Buoyancy- Underseat Tanks or Foam

The Peapod (like some other CLC designs) has foam blocks attached to the underside of the seats to provide buoyancy in cases of swamping/damage.

Has anyone considered the possibility of replacing the foam blocks with tanks constructed out of plywood.  They would provide about the same amount of positive buoyancy and with a suitable hatch give a small amount of dry storage for a mobile phone, spare jumper, sandwiches etc.


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RE: Buoyancy- Underseat Tanks or Foam

I haven't built a Peapod but I've used that idea in other boats. Things to watch out for are:

1. On a small open boat no place is ever truly dry. Put your electronics in a drybag or other watertight container before putting it into the storage space. Hatch lids (homemade or commercial) are notorious for their propensity to leak.

2. If the hatch will be on the top side of the seat it needs to be strong enough to stand on and flat enought to sit on for extended time periods. The lid also has to remain secure no matter what or you will have a water ballast tank instead of an air flotation one.

3. Air weighs less than foam so it'll give more buoyancy per volume but this advantage is nibbled away by the weight of the plywood and of anything stored inside the tank. Don't overload it.

4. If the tanks are large there needs to be some way to secure any contents inside so that they don't go bouncing around as the boat encounters wakes, waves, etc.

5 Finally, make sure that the tanks don't block access to critical areas. They're a lot harder to remove and replace than foam blocks.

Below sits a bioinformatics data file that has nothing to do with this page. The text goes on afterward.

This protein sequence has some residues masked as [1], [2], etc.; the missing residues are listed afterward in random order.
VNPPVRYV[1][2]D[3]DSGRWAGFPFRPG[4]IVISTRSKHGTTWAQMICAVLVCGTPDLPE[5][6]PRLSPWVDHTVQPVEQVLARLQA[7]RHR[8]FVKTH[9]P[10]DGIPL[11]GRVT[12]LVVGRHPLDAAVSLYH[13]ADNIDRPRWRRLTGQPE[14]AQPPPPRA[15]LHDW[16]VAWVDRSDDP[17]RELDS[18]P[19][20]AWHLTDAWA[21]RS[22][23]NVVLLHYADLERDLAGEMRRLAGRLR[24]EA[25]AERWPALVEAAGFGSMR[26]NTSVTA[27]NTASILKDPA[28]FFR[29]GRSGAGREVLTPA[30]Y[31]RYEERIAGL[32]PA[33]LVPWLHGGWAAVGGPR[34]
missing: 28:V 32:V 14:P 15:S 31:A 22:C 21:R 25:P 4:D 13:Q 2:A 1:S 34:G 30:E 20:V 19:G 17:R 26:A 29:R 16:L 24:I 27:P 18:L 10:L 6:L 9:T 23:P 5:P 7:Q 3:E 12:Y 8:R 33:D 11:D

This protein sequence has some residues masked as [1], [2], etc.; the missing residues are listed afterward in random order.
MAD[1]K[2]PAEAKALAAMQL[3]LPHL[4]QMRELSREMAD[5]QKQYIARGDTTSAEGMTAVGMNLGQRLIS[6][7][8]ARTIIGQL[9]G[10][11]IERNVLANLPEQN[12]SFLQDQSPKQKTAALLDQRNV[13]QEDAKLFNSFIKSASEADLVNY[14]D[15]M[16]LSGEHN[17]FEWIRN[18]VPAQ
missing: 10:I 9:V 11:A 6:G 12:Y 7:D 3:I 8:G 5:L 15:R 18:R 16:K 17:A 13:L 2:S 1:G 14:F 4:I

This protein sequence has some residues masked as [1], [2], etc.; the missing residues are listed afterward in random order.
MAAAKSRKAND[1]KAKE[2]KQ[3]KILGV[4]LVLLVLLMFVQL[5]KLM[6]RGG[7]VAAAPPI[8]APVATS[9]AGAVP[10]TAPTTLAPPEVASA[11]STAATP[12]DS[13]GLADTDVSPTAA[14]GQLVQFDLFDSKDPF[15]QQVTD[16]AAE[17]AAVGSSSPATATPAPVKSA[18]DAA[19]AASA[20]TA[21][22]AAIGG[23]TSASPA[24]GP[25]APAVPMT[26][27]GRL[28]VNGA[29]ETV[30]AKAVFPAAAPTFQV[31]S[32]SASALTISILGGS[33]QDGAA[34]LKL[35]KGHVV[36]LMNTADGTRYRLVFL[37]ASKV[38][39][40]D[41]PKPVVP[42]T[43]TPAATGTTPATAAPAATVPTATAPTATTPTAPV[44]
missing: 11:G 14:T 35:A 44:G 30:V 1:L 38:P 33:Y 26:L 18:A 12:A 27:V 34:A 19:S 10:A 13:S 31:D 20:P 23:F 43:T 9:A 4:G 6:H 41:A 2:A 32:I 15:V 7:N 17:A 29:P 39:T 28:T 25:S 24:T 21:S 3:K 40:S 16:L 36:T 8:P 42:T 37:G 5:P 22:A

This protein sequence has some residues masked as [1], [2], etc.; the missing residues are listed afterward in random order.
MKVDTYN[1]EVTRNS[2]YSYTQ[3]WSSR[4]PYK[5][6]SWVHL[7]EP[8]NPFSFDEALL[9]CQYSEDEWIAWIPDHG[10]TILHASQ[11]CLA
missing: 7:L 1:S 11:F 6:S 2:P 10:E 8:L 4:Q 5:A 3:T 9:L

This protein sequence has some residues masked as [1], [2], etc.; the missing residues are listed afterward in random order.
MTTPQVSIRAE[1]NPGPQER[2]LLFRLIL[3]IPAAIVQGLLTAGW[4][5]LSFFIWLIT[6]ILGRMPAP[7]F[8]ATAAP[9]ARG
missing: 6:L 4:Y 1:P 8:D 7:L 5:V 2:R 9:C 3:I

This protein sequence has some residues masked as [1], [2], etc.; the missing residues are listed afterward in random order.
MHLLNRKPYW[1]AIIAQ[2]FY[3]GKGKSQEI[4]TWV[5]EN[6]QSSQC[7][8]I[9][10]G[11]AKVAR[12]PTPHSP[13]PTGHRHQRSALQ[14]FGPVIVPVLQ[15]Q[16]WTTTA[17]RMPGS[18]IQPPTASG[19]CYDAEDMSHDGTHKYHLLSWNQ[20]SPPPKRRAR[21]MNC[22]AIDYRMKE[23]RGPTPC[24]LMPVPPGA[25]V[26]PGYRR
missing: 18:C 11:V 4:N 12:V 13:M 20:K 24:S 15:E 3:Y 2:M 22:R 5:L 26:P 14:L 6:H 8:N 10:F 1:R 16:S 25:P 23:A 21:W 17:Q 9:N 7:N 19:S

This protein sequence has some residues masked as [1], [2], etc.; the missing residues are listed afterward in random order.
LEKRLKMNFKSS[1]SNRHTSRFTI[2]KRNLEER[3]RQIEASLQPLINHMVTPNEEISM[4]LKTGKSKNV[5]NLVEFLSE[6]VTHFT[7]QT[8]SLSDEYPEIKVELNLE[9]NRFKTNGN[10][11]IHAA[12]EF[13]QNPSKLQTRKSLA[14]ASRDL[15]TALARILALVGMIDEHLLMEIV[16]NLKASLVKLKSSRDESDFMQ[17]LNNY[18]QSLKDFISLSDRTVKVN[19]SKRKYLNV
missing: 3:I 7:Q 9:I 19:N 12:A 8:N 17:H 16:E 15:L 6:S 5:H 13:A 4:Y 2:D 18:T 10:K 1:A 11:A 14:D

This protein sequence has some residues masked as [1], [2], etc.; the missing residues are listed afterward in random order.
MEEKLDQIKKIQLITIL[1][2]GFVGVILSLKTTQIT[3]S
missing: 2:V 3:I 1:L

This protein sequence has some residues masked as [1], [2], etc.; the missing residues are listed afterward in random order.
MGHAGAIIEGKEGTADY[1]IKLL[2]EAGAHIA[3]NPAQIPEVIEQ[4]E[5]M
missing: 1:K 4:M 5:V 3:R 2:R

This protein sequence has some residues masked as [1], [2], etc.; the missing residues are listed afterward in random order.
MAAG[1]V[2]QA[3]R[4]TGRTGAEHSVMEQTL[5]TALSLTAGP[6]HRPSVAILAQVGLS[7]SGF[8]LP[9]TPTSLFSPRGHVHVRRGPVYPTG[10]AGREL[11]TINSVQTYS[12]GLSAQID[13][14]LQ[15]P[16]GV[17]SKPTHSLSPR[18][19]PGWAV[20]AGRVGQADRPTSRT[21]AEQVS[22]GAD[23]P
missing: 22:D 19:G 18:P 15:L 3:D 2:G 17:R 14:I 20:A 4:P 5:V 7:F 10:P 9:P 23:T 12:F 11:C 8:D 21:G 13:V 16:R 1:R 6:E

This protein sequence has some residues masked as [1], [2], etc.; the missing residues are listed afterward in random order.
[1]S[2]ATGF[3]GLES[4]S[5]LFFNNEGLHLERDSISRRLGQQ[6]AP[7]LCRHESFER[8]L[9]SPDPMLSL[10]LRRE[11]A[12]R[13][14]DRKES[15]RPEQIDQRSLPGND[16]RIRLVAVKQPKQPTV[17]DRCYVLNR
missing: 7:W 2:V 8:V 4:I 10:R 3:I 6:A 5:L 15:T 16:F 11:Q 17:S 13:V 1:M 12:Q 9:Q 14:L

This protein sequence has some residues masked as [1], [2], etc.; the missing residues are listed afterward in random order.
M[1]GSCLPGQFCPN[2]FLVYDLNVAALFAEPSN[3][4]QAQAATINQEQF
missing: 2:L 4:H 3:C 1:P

Have fun,



RE: Buoyancy- Underseat Tanks or Foam


On my Peapod I've thought about building a small box or two and installing them into the foam. The boxes would be say 6" x 6" x 6" with a door. Maybe a drawer but that would require a box to slide the drawer into...hum.  I'd carve out a hole and include it in the glassing of the foam and then slide/glue the box in later. 

Let us know which direction you go. I've not reached that point yet and not sure what I will do.


RE: Buoyancy- Underseat Tanks or Foam

As far a the idea of waterproof storage for things like cell phones which must remain absolutely dry in all circumstances, it has been my experience that a Pelican case is the only thing to which the word "waterproof" might be applied without requiring limiting modifiers like "mostly" or "reasonably".  Even a Pelican case will admit water if immersed deeply enough, but that depth isn't likely to be attained in anything short of a complete sinking, in which case you've got worse problems than the loss of a cell phone.  If you make sure the gasket surfaces are clear of any debris or stray corners of bandanas and such, make sure the latches are properly secured, and make sure the air vent valve is fully closed, it's extremely unlikely that anything inside will get wet, even if the case is immersed as might happen in a capsize.

Don't get me wrong--I have used various dry bags, gasketed plastic storage containers (my current favorites are the Lock'n'Lock, see here) and even Ziploc bags to keep things reasonably dry in wet boating conditions like rain, spray and water sloshing around in the bilges in many different boats over the decades, but my trusty old Pelican case is the only one which has never let me down.  Dry bags are great for clothes, but the seals can admit some water if the tops get immersed for any length of time, as might happen in a capsize.